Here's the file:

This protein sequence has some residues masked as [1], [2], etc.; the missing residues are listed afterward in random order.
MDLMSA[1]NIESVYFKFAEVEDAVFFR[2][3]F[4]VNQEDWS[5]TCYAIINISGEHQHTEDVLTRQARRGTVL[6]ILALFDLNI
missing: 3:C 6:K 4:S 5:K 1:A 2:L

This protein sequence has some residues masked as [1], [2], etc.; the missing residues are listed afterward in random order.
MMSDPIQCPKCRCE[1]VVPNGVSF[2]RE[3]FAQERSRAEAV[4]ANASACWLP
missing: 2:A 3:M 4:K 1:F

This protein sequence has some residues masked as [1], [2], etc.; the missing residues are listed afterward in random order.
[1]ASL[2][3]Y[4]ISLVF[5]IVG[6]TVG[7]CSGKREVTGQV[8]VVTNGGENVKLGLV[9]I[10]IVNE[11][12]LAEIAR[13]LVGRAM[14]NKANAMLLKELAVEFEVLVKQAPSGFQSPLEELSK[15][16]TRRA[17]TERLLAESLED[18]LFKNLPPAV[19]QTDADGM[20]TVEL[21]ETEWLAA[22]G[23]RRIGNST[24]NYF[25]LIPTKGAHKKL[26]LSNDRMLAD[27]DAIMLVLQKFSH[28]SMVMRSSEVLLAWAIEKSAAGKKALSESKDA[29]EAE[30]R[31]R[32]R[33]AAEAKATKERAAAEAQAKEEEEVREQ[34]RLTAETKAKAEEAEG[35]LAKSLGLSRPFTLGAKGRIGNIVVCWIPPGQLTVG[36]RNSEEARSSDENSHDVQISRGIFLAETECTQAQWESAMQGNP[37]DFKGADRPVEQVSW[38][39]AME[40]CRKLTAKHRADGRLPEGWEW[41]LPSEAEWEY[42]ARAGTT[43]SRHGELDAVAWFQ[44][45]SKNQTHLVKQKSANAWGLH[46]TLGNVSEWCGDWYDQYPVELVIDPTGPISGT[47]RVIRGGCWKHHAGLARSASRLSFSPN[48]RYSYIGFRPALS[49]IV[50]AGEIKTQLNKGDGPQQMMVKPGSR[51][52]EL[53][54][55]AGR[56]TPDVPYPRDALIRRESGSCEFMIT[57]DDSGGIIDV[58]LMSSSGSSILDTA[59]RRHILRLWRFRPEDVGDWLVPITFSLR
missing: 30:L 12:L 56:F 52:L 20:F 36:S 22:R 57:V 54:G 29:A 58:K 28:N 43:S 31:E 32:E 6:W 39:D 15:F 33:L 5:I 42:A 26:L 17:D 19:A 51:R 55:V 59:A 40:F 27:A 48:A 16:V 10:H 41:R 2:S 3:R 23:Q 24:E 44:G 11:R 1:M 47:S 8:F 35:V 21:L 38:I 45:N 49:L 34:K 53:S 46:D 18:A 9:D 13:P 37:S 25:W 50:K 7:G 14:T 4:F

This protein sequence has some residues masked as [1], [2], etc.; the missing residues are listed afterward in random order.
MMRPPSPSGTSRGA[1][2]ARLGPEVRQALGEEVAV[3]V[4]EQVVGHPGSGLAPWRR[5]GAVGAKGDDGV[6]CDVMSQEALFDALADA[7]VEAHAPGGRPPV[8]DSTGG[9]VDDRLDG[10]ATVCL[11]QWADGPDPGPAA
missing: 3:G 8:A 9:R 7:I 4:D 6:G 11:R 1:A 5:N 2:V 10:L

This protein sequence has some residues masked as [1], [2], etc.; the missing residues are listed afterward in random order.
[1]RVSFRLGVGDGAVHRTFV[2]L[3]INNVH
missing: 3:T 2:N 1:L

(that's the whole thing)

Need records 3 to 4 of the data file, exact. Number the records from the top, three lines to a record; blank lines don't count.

This protein sequence has some residues masked as [1], [2], etc.; the missing residues are listed afterward in random order.
[1]ASL[2][3]Y[4]ISLVF[5]IVG[6]TVG[7]CSGKREVTGQV[8]VVTNGGENVKLGLV[9]I[10]IVNE[11][12]LAEIAR[13]LVGRAM[14]NKANAMLLKELAVEFEVLVKQAPSGFQSPLEELSK[15][16]TRRA[17]TERLLAESLED[18]LFKNLPPAV[19]QTDADGM[20]TVEL[21]ETEWLAA[22]G[23]RRIGNST[24]NYF[25]LIPTKGAHKKL[26]LSNDRMLAD[27]DAIMLVLQKFSH[28]SMVMRSSEVLLAWAIEKSAAGKKALSESKDA[29]EAE[30]R[31]R[32]R[33]AAEAKATKERAAAEAQAKEEEEVREQ[34]RLTAETKAKAEEAEG[35]LAKSLGLSRPFTLGAKGRIGNIVVCWIPPGQLTVG[36]RNSEEARSSDENSHDVQISRGIFLAETECTQAQWESAMQGNP[37]DFKGADRPVEQVSW[38][39]AME[40]CRKLTAKHRADGRLPEGWEW[41]LPSEAEWEY[42]ARAGTT[43]SRHGELDAVAWFQ[44][45]SKNQTHLVKQKSANAWGLH[46]TLGNVSEWCGDWYDQYPVELVIDPTGPISGT[47]RVIRGGCWKHHAGLARSASRLSFSPN[48]RYSYIGFRPALS[49]IV[50]AGEIKTQLNKGDGPQQMMVKPGSR[51][52]EL[53][54][55]AGR[56]TPDVPYPRDALIRRESGSCEFMIT[57]DDSGGIIDV[58]LMSSSGSSILDTA[59]RRHILRLWRFRPEDVGDWLVPITFSLR
missing: 30:L 12:L 56:F 52:L 20:F 36:S 22:R 57:V 54:G 29:A 58:K 28:N 43:S 31:E 32:E 6:W 39:D 15:F 33:L 5:I 42:A 26:L 17:D 19:A 51:R 55:V 59:A 40:F 27:A 48:A 16:V 10:H 41:R 2:S 3:R 23:Q 24:E 44:G 11:R 1:M 47:S 8:F 35:V 21:L 38:I 45:N 49:L 34:K 53:S 46:D 18:A 9:D 13:P 37:S 25:W 50:K 7:G 14:T 4:F

This protein sequence has some residues masked as [1], [2], etc.; the missing residues are listed afterward in random order.
MMRPPSPSGTSRGA[1][2]ARLGPEVRQALGEEVAV[3]V[4]EQVVGHPGSGLAPWRR[5]GAVGAKGDDGV[6]CDVMSQEALFDALADA[7]VEAHAPGGRPPV[8]DSTGG[9]VDDRLDG[10]ATVCL[11]QWADGPDPGPAA
missing: 3:G 8:A 9:R 7:I 4:D 6:G 11:R 1:A 5:N 2:V 10:L